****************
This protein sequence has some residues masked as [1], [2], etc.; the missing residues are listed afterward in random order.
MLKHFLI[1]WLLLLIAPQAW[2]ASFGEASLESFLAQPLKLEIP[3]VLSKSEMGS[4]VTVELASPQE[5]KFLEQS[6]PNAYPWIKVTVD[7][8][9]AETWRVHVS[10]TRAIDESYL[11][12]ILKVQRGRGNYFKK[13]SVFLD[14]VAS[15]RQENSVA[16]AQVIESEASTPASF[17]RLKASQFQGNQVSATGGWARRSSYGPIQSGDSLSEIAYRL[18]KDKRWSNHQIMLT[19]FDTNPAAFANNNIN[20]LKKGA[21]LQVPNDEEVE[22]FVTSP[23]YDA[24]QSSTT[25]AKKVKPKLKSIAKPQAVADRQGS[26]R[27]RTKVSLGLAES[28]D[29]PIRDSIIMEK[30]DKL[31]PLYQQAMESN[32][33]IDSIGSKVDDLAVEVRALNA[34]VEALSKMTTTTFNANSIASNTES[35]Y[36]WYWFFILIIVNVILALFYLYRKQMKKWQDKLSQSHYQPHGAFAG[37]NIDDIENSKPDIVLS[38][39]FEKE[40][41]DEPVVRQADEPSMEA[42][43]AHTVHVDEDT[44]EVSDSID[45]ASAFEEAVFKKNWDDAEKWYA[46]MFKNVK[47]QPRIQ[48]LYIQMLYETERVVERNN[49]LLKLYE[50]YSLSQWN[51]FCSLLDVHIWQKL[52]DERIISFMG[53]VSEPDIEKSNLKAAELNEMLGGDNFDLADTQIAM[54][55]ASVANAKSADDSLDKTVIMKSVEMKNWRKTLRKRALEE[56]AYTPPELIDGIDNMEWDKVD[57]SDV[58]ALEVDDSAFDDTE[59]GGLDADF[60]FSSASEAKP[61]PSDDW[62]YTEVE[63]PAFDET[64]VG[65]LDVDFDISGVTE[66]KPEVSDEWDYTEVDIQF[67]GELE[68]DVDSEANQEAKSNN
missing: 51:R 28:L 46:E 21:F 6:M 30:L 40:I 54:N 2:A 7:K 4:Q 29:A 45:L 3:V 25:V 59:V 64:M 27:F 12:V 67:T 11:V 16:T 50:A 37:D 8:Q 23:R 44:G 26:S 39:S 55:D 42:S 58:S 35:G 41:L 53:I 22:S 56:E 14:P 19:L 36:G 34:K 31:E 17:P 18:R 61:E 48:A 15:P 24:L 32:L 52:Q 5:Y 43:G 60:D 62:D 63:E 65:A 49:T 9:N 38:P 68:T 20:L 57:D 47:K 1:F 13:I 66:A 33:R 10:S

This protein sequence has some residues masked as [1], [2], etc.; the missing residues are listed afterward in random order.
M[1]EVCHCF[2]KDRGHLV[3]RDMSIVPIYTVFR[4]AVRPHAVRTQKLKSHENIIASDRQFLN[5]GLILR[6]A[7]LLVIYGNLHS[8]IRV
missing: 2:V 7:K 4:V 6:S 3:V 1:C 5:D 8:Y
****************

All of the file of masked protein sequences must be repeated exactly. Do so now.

This protein sequence has some residues masked as [1], [2], etc.; the missing residues are listed afterward in random order.
MLKHFLI[1]WLLLLIAPQAW[2]ASFGEASLESFLAQPLKLEIP[3]VLSKSEMGS[4]VTVELASPQE[5]KFLEQS[6]PNAYPWIKVTVD[7][8][9]AETWRVHVS[10]TRAIDESYL[11][12]ILKVQRGRGNYFKK[13]SVFLD[14]VAS[15]RQENSVA[16]AQVIESEASTPASF[17]RLKASQFQGNQVSATGGWARRSSYGPIQSGDSLSEIAYRL[18]KDKRWSNHQIMLT[19]FDTNPAAFANNNIN[20]LKKGA[21]LQVPNDEEVE[22]FVTSP[23]YDA[24]QSSTT[25]AKKVKPKLKSIAKPQAVADRQGS[26]R[27]RTKVSLGLAES[28]D[29]PIRDSIIMEK[30]DKL[31]PLYQQAMESN[32][33]IDSIGSKVDDLAVEVRALNA[34]VEALSKMTTTTFNANSIASNTES[35]Y[36]WYWFFILIIVNVILALFYLYRKQMKKWQDKLSQSHYQPHGAFAG[37]NIDDIENSKPDIVLS[38][39]FEKE[40][41]DEPVVRQADEPSMEA[42][43]AHTVHVDEDT[44]EVSDSID[45]ASAFEEAVFKKNWDDAEKWYA[46]MFKNVK[47]QPRIQ[48]LYIQMLYETERVVERNN[49]LLKLYE[50]YSLSQWN[51]FCSLLDVHIWQKL[52]DERIISFMG[53]VSEPDIEKSNLKAAELNEMLGGDNFDLADTQIAM[54][55]ASVANAKSADDSLDKTVIMKSVEMKNWRKTLRKRALEE[56]AYTPPELIDGIDNMEWDKVD[57]SDV[58]ALEVDDSAFDDTE[59]GGLDADF[60]FSSASEAKP[61]PSDDW[62]YTEVE[63]PAFDET[64]VG[65]LDVDFDISGVTE[66]KPEVSDEWDYTEVDIQF[67]GELE[68]DVDSEANQEAKSNN
missing: 51:R 28:L 46:E 21:F 6:M 30:L 40:I 54:N 2:A 7:K 4:Q 29:A 45:L 3:V 25:V 59:V 64:M 27:F 12:V 67:T 11:V 16:T 50:A 37:D 8:Q 23:R 44:G 26:S 39:S 55:D 42:S 58:S 35:G 41:L 53:I 22:S 56:E 14:P 19:L 36:G 34:K 31:E 17:P 18:R 61:E 48:A 15:P 24:L 32:L 52:Q 5:Y 43:G 60:D 62:D 63:E 65:A 49:T 9:N 38:P 68:T 20:L 57:D 47:K 1:F 13:I 66:A 33:R 10:S

This protein sequence has some residues masked as [1], [2], etc.; the missing residues are listed afterward in random order.
M[1]EVCHCF[2]KDRGHLV[3]RDMSIVPIYTVFR[4]AVRPHAVRTQKLKSHENIIASDRQFLN[5]GLILR[6]A[7]LLVIYGNLHS[8]IRV
missing: 2:V 7:K 4:V 6:S 3:V 1:C 5:D 8:Y